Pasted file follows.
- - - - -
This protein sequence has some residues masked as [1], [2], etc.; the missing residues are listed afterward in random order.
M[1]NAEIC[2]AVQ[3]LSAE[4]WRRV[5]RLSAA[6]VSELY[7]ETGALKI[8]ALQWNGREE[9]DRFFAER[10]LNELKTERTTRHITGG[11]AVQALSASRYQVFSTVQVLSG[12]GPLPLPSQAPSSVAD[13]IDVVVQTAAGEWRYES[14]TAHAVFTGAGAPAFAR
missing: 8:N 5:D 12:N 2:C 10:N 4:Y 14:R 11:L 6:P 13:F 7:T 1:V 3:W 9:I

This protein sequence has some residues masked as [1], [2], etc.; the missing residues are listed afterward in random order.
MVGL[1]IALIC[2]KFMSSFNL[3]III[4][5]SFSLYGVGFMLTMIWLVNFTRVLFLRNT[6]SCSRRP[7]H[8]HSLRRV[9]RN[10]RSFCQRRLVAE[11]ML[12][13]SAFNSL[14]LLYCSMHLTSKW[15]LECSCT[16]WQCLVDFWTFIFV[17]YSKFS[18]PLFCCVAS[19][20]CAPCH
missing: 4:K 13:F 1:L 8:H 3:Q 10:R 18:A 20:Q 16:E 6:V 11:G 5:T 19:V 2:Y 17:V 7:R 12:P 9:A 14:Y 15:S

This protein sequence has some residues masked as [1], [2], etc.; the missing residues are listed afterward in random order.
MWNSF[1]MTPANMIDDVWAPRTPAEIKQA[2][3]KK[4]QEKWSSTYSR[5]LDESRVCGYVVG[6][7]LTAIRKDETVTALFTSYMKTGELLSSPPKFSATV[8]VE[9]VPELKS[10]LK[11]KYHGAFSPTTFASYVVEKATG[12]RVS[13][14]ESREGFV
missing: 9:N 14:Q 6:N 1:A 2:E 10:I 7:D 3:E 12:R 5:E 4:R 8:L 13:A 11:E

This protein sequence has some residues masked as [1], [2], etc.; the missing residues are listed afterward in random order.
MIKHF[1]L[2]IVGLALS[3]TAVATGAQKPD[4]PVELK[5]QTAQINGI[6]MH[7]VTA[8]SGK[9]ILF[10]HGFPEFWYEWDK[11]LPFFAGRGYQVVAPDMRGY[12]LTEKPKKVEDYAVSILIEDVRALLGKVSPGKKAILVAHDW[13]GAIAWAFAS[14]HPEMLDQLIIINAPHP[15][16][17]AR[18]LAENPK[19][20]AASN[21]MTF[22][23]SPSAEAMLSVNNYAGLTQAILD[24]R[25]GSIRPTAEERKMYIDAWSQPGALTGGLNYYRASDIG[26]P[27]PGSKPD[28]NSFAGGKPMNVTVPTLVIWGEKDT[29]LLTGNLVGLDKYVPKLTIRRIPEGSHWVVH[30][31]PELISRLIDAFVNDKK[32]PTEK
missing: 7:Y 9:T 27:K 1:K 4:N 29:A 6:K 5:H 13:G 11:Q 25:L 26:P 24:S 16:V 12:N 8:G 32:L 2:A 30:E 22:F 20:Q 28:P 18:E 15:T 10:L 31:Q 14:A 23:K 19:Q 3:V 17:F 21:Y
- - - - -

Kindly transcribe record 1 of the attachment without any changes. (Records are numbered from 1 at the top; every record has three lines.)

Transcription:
This protein sequence has some residues masked as [1], [2], etc.; the missing residues are listed afterward in random order.
M[1]NAEIC[2]AVQ[3]LSAE[4]WRRV[5]RLSAA[6]VSELY[7]ETGALKI[8]ALQWNGREE[9]DRFFAER[10]LNELKTERTTRHITGG[11]AVQALSASRYQVFSTVQVLSG[12]GPLPLPSQAPSSVAD[13]IDVVVQTAAGEWRYES[14]TAHAVFTGAGAPAFAR
missing: 8:N 5:D 12:N 2:C 10:N 4:Y 14:R 11:L 6:P 13:F 7:T 1:V 3:W 9:I